executive said that what he wrote goes against the rules of conduct of

:17:14.:17:16.

the company so he is out and Google has a new vice president of

:17:17.:17:19.

diversity who also sent a memo saying these views are unacceptable,

:17:20.:17:22.

so it has cost him his job, but it has sort of once again highlighted

:17:23.:17:26.

how much the tech sector is struggling with this diversity issue

:17:27.:17:31.

in which the statistics of women working in Tech are poor, even in

:17:32.:17:35.

the tech giants. If you look at these statistics of companies like

:17:36.:17:40.

Google, Facebook, Amazon, and the Tech jobs, you are looking at ten or

:17:41.:17:44.

20% women, it is very unbalanced and has been for a long time. Lots of

:17:45.:17:48.

companies are throwing a lot of money at this with a lot of

:17:49.:17:51.

initiatives and outreach programmes but it doesn't seem to shift things

:17:52.:17:56.

as dramatically as people hoped. The fact that he has been sacked,

:17:57.:18:00.

and perhaps it was inevitable given how viral the memo went, has that

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become a political debate in itself because his whole issue was that we

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are not allowed to have a healthy debate about diversity and this

:18:10.:18:13.

shows that. Exactly that, a lot of people stood

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up to him and said how can Google promised to promote free speech when

:18:18.:18:21.

one of its own employees as a contented to ignite that debate and

:18:22.:18:24.

been fired and that does not promote free speech at all, it just is

:18:25.:18:28.

getting rid of the viewpoint that Google doesn't like. He says he has

:18:29.:18:32.

heard from a lot of people and a lot of staff members who thank him for

:18:33.:18:35.

saying this but they do not feel confident about voicing support

:18:36.:18:39.

publicly because they are worried about repercussions. It is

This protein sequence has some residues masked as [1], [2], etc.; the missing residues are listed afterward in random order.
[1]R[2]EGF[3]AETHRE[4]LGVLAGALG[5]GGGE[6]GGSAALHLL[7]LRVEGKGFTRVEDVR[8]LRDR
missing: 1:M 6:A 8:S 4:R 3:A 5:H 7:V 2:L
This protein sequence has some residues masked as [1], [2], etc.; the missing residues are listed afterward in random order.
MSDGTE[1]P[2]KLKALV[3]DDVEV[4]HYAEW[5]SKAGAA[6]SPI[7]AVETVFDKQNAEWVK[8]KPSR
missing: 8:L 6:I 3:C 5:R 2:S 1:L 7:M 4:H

:18:40.:18:44.

interesting to note that he has had a couple of job offers, including

:18:45.:18:49.

from Wikileaks. Julian Assange tweeted that he would be delighted

:18:50.:18:50.

to have him as a member of staff. A BBC investigation has revealed

:18:51.:18:54.

many countries around the world are under-reporting how much

:18:55.:18:56.

greenhouse gases they're emitting One example highlighted

:18:57.:19:00.

was the Jungfraujoch Swiss As you can see, the station sits

:19:01.:19:03.

close to the Italian border. Between 2008 and 2010,

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this station recorded levels of a gas called HFC-23 coming

:19:08.:19:10.

from a location in northern Italy. The gas is nearly 15,000 times more

:19:11.:19:17.

warming to the atmosphere than CO2. Scientists at the station estimated

:19:18.:19:23.

60-80 tonnes of the gas was being emitted from the location

:19:24.:19:30.

in Italy each year. Italy's official records submitted

:19:31.:19:33.

to the UN were well below that The BBC's Matt Mcgrath carried out

:19:34.:19:35.

the investigation and I spoke with him earlier about the sheer

:19:36.:19:47.

difficulty of collecting reliable The big difficulty here is the

:19:48.:20:01.

amount of data that is out there and how difficult a problem this is

:20:02.:20:04.

today because there are huge amounts of gases come from all sorts of

:20:05.:20:09.

sources, man-made and natural, and scientists struggle at times to

:20:10.:20:13.